On last week’s show I shared how our minds crave simplicity. Our ego seduces us to consider things close to us as more important than things more distant.

I’m often brought into conversations about a dip in the ratings or a fundraiser falling short of the goals. (Rarely do we have these conversations when things are humming along). The quick answers are always telling.

First, they are always simple. “We’re playing too much Praise and Worship.” “We’re playing too little Praise and Worship.” “We need more variety.” “My neighbor doesn’t listen anymore.”

Rita in accounting will inevitably react with, “We’re not playing enough tobyMac.” Or too much.

The reason why those simple and immediate reactions can be misleading is they likely reflect things that person believes anyway, even if the ratings and the fundraiser went up.

“Confirmation bias is the tendency of people’s minds to seek out information that supports the views they already hold. It also leads people to interpret evidence in ways that support their pre-existing beliefs, expectations, or hypotheses.”

Ethics Unwrapped

Here is an idea to help you avoid defaulting to confirmation bias:

First, disregard answers that are simple and predictable, described as System 1 responses by Nobel Prize winning psychologist Daniel Kahneman in his nifty book, “Thinking, Fast and Slow.”

“System 1 is our in-the-moment thinking. It’s the thought that comes to us ‘automatically and quickly, with little or no effort and no sense of voluntary control.’

System 2 is more complex and takes more effort, concentration and time.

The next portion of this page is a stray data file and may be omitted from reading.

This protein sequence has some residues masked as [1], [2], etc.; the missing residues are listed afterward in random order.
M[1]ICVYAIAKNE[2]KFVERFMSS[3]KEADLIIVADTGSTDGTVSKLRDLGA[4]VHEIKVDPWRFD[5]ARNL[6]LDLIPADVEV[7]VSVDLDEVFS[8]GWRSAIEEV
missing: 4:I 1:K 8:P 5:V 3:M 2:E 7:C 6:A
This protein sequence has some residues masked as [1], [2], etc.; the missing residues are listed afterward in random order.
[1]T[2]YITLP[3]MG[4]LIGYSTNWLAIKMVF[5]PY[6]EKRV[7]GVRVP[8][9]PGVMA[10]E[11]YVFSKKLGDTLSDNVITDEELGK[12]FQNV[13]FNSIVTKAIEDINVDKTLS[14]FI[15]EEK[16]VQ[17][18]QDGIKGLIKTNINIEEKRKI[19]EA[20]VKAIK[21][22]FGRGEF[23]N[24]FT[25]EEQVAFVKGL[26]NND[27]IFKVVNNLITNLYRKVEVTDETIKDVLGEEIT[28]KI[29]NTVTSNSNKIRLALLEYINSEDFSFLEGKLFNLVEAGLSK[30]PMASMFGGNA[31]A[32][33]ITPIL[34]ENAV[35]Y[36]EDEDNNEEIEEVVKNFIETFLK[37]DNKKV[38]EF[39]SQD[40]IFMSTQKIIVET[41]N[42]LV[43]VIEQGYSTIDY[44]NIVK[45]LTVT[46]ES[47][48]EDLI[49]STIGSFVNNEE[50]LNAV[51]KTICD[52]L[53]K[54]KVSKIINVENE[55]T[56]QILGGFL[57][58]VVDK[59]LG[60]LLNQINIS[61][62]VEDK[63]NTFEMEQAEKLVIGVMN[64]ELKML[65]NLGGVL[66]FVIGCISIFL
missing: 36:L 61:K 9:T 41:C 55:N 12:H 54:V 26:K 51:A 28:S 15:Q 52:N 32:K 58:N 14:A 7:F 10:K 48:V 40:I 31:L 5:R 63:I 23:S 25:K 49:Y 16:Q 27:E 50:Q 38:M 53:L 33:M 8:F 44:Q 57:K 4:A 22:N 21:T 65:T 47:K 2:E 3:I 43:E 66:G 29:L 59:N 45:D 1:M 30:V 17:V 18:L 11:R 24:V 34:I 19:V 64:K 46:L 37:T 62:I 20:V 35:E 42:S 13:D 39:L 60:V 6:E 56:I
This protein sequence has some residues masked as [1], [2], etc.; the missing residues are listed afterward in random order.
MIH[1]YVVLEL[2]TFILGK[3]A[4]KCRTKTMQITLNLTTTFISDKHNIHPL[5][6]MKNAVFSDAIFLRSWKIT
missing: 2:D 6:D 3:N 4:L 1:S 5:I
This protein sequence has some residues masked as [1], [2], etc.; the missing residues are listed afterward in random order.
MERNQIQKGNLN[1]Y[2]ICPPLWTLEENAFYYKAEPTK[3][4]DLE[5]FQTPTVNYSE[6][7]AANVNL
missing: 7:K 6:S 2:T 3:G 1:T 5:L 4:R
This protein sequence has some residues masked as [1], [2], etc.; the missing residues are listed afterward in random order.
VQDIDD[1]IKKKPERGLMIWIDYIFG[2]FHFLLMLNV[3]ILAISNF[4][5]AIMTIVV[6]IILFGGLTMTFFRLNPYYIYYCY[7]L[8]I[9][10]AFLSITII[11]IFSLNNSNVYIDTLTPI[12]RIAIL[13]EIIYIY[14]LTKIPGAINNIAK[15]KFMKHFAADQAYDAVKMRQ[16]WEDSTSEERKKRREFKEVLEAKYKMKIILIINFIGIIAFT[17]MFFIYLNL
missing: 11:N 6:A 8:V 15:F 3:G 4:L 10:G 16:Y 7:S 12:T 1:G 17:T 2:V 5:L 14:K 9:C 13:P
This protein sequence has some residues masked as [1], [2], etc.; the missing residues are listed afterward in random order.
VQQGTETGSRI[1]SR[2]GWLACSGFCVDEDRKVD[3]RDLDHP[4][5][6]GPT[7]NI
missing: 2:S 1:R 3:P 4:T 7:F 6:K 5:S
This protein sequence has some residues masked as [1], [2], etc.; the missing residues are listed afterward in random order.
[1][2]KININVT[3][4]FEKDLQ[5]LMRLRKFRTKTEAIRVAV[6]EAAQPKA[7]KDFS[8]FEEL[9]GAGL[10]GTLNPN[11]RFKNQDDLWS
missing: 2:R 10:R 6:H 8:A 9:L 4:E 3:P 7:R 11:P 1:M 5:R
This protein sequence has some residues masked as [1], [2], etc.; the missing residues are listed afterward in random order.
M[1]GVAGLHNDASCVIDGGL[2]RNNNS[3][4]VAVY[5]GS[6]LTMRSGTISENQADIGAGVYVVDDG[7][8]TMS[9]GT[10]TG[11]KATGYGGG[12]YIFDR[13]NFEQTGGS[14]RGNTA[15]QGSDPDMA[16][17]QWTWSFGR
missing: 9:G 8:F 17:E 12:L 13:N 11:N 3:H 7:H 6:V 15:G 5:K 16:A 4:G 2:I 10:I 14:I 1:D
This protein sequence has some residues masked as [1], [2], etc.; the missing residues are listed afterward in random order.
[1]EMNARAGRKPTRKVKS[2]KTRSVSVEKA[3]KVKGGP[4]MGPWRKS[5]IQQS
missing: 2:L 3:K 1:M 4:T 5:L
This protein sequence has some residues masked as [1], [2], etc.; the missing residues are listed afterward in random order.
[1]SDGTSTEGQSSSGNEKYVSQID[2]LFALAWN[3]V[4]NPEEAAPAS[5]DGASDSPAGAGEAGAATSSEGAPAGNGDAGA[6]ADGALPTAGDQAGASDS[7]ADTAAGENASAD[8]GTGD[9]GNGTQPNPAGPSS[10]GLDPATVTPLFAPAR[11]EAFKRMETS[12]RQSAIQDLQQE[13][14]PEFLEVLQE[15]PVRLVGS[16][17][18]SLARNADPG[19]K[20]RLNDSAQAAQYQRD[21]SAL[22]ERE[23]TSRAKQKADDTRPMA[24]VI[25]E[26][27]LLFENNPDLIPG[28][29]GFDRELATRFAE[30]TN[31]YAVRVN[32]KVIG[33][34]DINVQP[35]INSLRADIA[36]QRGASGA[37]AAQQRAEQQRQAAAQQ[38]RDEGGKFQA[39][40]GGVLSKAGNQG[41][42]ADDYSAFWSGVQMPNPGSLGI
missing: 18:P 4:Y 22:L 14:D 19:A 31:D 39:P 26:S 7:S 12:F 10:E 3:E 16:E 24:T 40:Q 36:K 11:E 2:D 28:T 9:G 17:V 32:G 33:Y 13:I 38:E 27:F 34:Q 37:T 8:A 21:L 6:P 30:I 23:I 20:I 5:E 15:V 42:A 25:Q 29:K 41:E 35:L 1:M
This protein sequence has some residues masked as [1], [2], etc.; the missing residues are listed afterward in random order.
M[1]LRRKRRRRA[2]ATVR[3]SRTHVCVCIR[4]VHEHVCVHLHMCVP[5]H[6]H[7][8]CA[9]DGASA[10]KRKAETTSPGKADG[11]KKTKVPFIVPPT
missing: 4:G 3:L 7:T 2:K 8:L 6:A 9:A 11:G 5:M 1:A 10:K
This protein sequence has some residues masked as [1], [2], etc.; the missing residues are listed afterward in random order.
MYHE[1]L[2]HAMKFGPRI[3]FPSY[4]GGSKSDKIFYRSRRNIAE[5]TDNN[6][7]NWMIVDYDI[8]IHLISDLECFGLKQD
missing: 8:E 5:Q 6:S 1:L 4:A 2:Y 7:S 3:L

When you think of the implications, you begin to realize the pitfalls and dangers of System 1. Because it strikes first, if we’re not consciously aware, our brains don’t even get the chance to process System 2.”

Here’s a way to discipline yourself into thinking in the more complex System 2 where most real solutions are found:

First, make a list of everything that may have impacted this situation that is WITHIN your control, such as an up-to-date researched playlist, talent connecting emotionally and relevant to your listeners’ lives, or a marketing campaign designed to attract new listeners or get current ones to listen more frequently.

Second, make a list of everything that may have impacted this situation that is NOT WITHIN your control, such as top panelists or diary keepers’ change in lifestyle (school, vacation, COVID-19, panel churn), world or local events, or that a competitor went all disco and syphoned off all your Bee Gees’ fans.

“People are drawn to black and white opinions because they are simple, not because they are true. Truth demands serious effort and thought.”

Donald Miller